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Electromyography and Nerve Conduction Studies (EMG/NCS)

What is an EMG study?

An “EMG” study refers to electromyography (EMG) and nerve conduction studies (NCS).  EMG/NCS are diagnostic techniques that allow us to examine your nerves and muscles for abnormal function.  It is often thought that an EMG/NCS is an extension of the physician’s physical exam providing exquisite detail of your nerve health.  It compliments MRI or ultrasound studies which only provide a picture of the structures, not how well they are functioning.

What conditions can be diagnosed with EMG/NCS studies?

Most abnormalities that affect nerves and muscles can be diagnosed with EMG/NCS.  Most of these conditions are often associated with pain-related symptoms.  Examples include peripheral neuropathies, radiculopathy, carpal tunnel syndrome, cubital tunnel syndrome, tarsal tunnel syndrome, meralgiaparesthetica, cheiralgiaparesthetica, and myopathies.

How do EMG/NCS work?

Nerves and muscles rely on electrical signals to function properly.  When there is a disease process or dysfunction of these structures, their electrical function is often abnormal. EMG/NCS studies enable us to measure these electrical signals to determine whether there is an actual abnormality by providing information on signal strength, signal speed, and muscle activation patterns.

Are EMG/NCS studies painful?

Almost all patients can tolerate an EMG/NCS study thanks to modern advancements in technique and testing equipment.  The EMG part of the test utilizes a very thin, Teflon-coated needle electrode that is the size of an acupuncture needle. It is inserted into key muscles in the body along the path of the nerve.  Some may feel a slight pinch, while others will barely feel the needle. Possible side effects may include, but are not limited to:  bruising, temporary muscles aches. A NCS study utilizes a nerve stimulator that provides small levels of electrical stimulation, with electrode stickers placed on the skin to detect the signals.  Many patients will often smile when they experience this sensation for the first time, comparing it to the sensation of hitting their “funny bone”.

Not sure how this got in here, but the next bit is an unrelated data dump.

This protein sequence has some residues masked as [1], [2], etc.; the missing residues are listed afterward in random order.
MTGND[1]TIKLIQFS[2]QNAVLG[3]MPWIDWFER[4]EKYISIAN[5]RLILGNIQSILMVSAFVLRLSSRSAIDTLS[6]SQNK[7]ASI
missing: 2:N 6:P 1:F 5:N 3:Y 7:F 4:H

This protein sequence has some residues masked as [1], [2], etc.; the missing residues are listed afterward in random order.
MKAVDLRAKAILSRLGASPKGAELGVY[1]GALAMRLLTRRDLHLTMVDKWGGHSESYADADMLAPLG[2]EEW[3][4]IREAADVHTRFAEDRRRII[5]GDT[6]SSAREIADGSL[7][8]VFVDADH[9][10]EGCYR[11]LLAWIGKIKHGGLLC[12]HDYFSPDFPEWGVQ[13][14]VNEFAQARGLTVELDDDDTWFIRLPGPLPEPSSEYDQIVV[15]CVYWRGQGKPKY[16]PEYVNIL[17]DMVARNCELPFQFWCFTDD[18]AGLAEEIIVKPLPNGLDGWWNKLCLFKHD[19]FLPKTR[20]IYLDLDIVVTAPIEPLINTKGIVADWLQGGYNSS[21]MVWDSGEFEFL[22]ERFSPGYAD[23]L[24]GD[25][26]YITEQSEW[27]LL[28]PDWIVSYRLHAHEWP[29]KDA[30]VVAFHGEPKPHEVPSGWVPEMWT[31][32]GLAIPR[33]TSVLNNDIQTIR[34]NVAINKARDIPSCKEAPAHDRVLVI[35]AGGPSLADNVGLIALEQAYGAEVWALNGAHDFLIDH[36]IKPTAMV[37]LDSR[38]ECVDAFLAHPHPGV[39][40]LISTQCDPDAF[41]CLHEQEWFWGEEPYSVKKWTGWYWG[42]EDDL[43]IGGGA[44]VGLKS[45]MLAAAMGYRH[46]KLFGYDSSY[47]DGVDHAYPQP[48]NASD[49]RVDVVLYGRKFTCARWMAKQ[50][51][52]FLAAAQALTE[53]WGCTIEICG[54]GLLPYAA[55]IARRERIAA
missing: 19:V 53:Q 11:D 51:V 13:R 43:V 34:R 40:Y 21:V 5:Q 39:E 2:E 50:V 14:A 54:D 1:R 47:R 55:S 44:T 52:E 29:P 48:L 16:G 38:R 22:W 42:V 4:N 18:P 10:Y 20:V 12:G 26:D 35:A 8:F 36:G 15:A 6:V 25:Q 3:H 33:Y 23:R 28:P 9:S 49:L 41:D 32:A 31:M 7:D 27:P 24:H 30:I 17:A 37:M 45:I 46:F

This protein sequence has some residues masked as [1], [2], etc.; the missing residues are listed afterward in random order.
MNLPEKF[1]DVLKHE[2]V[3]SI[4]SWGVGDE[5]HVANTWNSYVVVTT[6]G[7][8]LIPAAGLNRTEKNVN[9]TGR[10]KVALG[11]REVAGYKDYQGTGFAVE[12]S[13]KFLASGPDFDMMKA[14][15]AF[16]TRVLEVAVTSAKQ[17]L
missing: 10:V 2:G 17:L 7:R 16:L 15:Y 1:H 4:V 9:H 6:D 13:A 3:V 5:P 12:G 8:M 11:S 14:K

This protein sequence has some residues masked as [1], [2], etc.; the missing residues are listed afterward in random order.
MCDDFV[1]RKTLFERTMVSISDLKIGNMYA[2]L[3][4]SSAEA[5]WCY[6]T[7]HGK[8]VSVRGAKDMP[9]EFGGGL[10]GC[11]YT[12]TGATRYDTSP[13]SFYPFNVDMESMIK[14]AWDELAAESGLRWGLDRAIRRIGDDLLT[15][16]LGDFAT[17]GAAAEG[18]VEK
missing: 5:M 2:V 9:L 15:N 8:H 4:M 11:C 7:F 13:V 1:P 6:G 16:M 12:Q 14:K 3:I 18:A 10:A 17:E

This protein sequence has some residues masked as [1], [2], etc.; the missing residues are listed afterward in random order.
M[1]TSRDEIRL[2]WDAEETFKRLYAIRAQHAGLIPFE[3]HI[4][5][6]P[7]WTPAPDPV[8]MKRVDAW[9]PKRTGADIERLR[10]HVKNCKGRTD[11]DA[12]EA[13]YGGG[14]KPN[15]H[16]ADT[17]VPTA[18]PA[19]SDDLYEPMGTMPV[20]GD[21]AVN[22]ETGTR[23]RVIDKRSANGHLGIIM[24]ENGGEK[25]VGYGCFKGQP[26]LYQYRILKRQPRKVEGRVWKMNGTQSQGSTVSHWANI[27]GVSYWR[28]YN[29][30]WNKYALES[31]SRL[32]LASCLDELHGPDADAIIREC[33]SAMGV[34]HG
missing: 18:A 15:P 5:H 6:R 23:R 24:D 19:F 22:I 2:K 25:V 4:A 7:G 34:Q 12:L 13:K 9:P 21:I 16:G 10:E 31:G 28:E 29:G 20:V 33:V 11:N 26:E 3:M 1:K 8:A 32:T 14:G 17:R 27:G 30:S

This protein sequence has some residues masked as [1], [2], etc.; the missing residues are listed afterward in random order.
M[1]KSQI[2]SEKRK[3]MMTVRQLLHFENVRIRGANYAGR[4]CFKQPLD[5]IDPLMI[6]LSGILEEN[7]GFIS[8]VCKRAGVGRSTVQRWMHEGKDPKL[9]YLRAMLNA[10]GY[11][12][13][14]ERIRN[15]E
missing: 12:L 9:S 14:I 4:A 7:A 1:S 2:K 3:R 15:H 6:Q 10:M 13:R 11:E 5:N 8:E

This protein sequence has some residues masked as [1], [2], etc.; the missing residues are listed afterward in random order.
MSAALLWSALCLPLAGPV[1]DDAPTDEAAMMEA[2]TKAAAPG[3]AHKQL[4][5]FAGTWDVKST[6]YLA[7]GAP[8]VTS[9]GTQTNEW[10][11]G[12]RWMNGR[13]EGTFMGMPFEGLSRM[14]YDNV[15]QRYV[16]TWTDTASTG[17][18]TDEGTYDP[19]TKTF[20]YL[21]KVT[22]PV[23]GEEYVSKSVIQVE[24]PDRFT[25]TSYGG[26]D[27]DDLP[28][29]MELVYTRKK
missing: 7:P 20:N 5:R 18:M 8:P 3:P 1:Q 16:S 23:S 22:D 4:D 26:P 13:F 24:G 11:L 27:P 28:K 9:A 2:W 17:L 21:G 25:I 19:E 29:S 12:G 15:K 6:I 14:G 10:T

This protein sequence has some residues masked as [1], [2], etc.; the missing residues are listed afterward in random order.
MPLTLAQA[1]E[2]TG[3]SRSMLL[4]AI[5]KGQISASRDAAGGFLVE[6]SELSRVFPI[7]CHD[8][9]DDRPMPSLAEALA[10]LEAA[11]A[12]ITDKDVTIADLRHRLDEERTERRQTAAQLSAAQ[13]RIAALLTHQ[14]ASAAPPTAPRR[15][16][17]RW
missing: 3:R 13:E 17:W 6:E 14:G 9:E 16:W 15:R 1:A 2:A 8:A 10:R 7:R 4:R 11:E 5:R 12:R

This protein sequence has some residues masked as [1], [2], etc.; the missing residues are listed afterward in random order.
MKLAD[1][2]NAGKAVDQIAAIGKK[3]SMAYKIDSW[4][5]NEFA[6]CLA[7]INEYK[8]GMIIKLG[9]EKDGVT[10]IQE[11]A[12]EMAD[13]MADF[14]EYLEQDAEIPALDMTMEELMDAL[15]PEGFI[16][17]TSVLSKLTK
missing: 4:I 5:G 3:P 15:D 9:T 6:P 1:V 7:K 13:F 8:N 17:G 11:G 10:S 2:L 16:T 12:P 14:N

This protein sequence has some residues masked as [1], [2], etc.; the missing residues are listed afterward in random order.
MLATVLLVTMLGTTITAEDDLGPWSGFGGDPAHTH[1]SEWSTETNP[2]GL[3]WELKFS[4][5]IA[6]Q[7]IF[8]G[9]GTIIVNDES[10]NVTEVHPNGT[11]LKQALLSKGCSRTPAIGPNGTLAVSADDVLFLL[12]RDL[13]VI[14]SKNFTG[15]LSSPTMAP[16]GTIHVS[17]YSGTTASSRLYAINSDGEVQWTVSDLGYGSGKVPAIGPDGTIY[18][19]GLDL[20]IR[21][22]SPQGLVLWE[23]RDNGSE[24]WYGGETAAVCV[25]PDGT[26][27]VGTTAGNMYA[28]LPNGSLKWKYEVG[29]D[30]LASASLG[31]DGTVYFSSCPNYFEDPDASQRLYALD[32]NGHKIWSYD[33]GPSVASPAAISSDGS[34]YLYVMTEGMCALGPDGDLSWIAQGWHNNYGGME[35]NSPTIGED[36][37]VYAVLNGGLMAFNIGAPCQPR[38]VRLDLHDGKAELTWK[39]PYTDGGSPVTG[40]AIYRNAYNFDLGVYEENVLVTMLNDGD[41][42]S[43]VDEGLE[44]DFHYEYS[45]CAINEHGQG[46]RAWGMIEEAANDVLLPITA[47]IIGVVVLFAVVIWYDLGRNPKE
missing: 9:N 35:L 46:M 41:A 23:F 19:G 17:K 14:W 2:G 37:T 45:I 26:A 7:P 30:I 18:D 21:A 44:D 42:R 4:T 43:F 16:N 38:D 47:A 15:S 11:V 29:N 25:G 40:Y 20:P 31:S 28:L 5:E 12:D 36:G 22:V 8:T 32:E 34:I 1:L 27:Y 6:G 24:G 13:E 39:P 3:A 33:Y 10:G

How do I prepare for an EMG/NCS?

Most importantly, on the day of the EMG/NCS study, please do not apply body lotions, salves or oils to the skin, as these can affect the electrical signals we are trying to measure. On rare occasions, we reschedule the examination if we do not feel the test will be accurate.

If you have any questions about EMG/NCS studies please do not hesitate to ask us.

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Dr. Panagos took extreme care for my condition on many occasions. He was also instrumental in enabling me too make a trip to France for our Daughters birthday. I was in excruciating back pain and he gave me the formula to be able to sustain myself for a week during that time. He did all of this OUTSIDE of his office time, from his home during the evening. That is my kind of a caring Doctor. 

Oscar Y
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